A constant flow of pious souls would encircle the Padayatra Deity cart, eager for darshana, thrusting hands towards the pujari for maha-prasada and caranamrita, the water from the bathing of the Deity. But it wasn’t rare to see a man wearing tilaka take off his shoes to receive the sacred caran-amrita with his right hand while holding a bidi in his left.

Dr. Thomas J. Hopkins, chairman of the Department of Religious Studies at Franklin and Marshall College, in Lancaster, Pennsylvania, relates his experience of Dindi:“Pandharpur is pervaded by much of the same quality of genuine devotion to Krishna that you find in a place like Vrindavana. There’s a simple, popular movement there [Dindi] which draws people from a very wide range of backgrounds—college professors, professional people, peasants from farms—all brought together in a conscious community of believers. You really see the power of devotion break through all these ordinary barriers of caste and education and bring people together for worship.

“When I was there in 1969 during the festival period … both of us Westerners there at that festival were welcomed with open arms. There was no question of separation or difference due to caste or nationality.… The association of genuine devotees can exert a powerful effect upon one’s consciousness. I can still not just remember but almost hear the singing of certain devotees at Pandharpur.”

ISKCON At Pandharpur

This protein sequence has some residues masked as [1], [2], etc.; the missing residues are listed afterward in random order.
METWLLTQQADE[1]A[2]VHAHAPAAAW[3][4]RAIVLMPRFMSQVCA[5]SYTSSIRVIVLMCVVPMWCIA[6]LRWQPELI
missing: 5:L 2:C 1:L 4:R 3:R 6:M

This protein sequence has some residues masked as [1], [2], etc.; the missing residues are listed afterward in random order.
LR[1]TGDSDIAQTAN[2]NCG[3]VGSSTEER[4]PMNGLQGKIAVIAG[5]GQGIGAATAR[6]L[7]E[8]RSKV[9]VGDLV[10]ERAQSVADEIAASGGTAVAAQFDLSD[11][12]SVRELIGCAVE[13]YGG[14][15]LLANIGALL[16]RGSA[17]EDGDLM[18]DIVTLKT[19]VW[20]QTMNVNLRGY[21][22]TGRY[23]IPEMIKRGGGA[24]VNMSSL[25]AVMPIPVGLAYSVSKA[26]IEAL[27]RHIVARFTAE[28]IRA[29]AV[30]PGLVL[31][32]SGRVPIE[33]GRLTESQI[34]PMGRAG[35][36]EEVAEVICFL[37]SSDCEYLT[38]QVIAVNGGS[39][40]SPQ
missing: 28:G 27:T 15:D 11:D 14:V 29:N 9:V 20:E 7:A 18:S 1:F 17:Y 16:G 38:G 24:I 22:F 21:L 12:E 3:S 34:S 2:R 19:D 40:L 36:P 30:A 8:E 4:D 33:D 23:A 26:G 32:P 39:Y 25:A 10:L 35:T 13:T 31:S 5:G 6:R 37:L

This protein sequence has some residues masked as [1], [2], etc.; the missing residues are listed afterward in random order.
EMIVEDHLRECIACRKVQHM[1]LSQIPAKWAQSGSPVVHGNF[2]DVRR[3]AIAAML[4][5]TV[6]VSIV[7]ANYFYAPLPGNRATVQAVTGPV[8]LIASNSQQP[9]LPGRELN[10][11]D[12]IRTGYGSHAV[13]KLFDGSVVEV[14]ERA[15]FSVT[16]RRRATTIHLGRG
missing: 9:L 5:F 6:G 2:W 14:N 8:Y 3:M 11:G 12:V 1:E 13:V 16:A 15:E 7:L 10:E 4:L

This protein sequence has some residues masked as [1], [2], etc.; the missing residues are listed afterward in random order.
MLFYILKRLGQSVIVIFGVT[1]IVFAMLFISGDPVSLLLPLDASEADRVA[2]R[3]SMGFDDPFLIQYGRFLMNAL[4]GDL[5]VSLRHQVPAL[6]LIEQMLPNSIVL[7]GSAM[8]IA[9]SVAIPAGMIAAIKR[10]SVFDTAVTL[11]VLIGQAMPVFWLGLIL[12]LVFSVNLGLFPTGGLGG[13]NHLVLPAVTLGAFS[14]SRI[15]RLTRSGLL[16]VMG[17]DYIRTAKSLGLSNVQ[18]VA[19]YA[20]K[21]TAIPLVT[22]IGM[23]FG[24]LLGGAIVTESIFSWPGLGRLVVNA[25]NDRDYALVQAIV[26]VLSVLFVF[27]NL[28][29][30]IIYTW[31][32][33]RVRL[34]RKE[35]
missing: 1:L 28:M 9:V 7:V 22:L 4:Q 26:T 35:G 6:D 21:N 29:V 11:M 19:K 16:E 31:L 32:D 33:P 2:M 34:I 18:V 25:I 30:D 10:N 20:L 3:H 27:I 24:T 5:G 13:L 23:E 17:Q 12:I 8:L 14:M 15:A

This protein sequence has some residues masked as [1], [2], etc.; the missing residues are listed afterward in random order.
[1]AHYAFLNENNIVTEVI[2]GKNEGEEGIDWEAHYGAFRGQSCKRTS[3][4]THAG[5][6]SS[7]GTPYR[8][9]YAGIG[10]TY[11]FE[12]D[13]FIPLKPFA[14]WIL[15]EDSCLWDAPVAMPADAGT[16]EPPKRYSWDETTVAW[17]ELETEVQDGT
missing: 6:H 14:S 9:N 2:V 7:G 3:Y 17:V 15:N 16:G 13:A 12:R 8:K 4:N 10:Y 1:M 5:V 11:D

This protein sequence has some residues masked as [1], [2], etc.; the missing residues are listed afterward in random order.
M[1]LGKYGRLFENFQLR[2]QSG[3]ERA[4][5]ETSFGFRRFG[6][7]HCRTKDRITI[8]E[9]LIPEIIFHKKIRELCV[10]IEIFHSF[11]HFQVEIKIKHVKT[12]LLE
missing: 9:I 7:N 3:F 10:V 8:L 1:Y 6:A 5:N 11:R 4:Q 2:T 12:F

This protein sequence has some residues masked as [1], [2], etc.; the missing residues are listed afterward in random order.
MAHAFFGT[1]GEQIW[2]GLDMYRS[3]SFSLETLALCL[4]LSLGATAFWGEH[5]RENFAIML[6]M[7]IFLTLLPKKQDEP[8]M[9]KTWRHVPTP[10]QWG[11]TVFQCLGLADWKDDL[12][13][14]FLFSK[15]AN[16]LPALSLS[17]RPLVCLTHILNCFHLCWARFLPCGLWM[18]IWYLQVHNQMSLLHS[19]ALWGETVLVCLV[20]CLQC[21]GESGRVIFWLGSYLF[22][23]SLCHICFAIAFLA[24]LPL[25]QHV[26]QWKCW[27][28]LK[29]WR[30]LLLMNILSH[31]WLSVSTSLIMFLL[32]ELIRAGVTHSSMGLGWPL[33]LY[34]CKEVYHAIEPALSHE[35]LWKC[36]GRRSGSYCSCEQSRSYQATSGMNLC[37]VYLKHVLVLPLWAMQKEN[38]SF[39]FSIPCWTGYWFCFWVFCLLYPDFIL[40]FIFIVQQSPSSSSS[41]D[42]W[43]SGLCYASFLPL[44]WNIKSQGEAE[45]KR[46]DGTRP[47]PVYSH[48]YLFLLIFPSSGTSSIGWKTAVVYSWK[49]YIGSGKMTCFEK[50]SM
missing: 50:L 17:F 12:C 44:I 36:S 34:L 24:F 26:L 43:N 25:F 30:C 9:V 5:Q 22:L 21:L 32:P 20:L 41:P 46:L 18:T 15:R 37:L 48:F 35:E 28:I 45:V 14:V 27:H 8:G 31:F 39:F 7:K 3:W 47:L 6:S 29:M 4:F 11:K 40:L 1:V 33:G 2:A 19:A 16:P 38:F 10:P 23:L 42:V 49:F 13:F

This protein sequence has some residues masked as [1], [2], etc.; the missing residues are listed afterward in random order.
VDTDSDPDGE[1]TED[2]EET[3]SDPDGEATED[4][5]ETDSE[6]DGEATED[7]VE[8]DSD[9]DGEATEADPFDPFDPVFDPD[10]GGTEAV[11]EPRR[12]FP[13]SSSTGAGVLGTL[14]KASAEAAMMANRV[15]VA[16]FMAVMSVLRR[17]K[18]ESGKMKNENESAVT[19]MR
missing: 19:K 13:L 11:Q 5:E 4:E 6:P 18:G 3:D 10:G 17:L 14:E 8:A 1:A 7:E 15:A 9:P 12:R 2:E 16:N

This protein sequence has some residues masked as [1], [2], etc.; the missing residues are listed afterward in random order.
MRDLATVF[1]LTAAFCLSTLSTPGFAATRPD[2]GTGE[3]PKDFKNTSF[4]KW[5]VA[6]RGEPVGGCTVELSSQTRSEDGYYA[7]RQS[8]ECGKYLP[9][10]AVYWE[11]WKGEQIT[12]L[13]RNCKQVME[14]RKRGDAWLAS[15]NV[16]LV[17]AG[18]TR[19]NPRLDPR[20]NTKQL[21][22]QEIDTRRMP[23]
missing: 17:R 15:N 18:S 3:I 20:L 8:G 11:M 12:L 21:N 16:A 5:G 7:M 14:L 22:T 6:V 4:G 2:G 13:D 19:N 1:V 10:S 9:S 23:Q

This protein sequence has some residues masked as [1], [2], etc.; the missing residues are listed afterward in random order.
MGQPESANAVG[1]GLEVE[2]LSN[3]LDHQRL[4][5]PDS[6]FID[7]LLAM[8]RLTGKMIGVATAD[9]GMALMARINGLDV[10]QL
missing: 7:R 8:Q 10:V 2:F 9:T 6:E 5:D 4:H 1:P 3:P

Across THE Candrabhaga River, right on the bank, rests a small and peaceful Hare Krishna ashrama, started by ISKCON devotees from Maharashtra in the early 1980’s. They cultivate the land, keep cows, and during Ekadashi festivals help serve the pilgrims. The devotees supply Srila Prabhupada’s Marathi Bhagavad-gita, always popular.

The ISKCON ashrama served as host for our Padayatra’s first visit to Pandharpur, in December of 1984. During that visit, the priests of the Vitthala temple warmly welcomed us and gave us the special privilege of bathing the Deity of Lord Vitthala.

We were on a pilgrimage of our own to celebrate the appearance of Lord Caitanya Mahaprabhu five centuries before. So we installed symbolic footprints of Lord Caitanya under a huge pipal tree on the ISKCON property, commemorating Lord Caitanya’s visit to Pandharpur.

Chaitanya Mahaprabhu’s Visit

Lord Chaitanya visited Pandharpur while on a journey through South India, apparently to search for His sannyasi brother, Sankararanya, formerly known as Vishvarupa.

After traveling down the east coast of India through the province of Tamil Nadu and up the west coast through Kerala and Karnataka, Chaitanya Mahaprabhu entered Maharashtra. As stated in the Chaitanya-caritamrita (Madhya 9.282-283), the Lord went to Pandharpur, where He happily saw the Deity of Lord Vitthala and chanted and danced.

In Pandharpur Lord Chaitanya met Sri Ranga Puri, a Godbrother of His spiritual master, Ishvara Puri. They talked about Lord Krishna continuously for five to seven days.

Sri Ranga Puri recalled that he had once been to Navadvipa, Lord Chaitanya’s birthplace, where he had visited the house of a brahmana named Jagannatha Mishra. Sri Ranga Puri remembered the taste of a curry cooked from banana flowers by Jagannatha Mishra’s wife. Jagannatha Mishra’s eldest son had accepted the renounced order. Sri Ranga Puri had later learned, he said, that this son had passed away in Pandharpur.

Jagannatha Mishra, Lord Chaitanya then revealed, had been His father, and the son who had passed away had been His brother.

Lord Chaitanya stayed four more days in Pandharpur, before moving on. During His tour of South India, Lord Chaitanya was constantly on the move, but He stayed in Pandharpur for about eleven days. His pastimes there, and those of His brother, establish yet another link between Pandharpur and the Gaudiya Vaishnava tradition followed by the present-day Hare Krishna devotees.